ORLANDO, Fla. – Waterspouts are a common occurrence along Florida’s east coast, especially from late spring to early fall.
These water-based phenomena can vary in intensity, depending on what type of waterspout they are.
Waterspouts come in two versions: tornadic and fair-weather waterspouts.
Tornadic waterspouts are tornadoes that form on land and then track into the open water. These tight vortices have similar characteristics to a tornado, producing strong winds. Tornadic waterspouts develop from the cloud, downward to the ground. The highest risk of seeing tornadic waterspouts is during a severe thunderstorm near open water.
Fair weather waterspouts generally form during relatively calm conditions, under a developing cumulus cloud. Instead of forming near the clouds, like a tornadic waterspout, the fair weather version develops on the surface of the water and works its way upward to the clouds. Their surprise factor makes these waterspouts dangerous for boaters. These waterspouts tend to form while winds are light, limiting their tracking speed.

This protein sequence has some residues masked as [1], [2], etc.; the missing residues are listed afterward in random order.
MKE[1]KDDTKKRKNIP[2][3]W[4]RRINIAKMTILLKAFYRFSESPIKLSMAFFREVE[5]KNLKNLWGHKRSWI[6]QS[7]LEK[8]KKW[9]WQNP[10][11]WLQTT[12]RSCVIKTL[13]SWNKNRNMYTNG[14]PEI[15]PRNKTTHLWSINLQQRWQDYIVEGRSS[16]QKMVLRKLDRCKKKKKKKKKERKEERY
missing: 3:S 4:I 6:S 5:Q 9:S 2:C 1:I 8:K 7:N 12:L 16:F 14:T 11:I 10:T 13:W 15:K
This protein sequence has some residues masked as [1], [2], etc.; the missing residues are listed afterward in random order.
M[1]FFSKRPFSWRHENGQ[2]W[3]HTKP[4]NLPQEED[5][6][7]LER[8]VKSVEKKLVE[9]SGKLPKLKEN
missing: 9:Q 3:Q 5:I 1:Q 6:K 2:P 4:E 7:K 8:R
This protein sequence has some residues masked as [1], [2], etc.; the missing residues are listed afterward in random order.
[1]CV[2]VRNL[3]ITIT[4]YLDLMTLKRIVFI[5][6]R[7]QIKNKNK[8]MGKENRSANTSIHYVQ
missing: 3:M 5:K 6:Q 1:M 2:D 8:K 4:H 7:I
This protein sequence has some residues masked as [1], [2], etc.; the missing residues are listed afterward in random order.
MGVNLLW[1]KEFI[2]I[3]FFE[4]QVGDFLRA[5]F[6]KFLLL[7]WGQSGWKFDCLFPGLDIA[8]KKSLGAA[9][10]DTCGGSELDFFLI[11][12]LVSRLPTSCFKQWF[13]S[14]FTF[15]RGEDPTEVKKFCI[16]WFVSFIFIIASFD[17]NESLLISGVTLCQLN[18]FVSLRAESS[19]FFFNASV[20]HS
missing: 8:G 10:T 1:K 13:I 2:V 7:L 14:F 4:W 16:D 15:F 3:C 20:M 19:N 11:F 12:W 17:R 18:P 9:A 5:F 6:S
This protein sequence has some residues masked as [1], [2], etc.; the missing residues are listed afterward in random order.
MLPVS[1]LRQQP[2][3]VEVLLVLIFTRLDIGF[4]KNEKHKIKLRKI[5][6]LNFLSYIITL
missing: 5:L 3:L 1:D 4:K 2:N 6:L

No matter the version, waterspouts can be dangerous to boaters if they get too close.
The National Oceanic Atmospheric Administration says the best way to avoid a waterspout is to move at a 90-degree angle to its movement.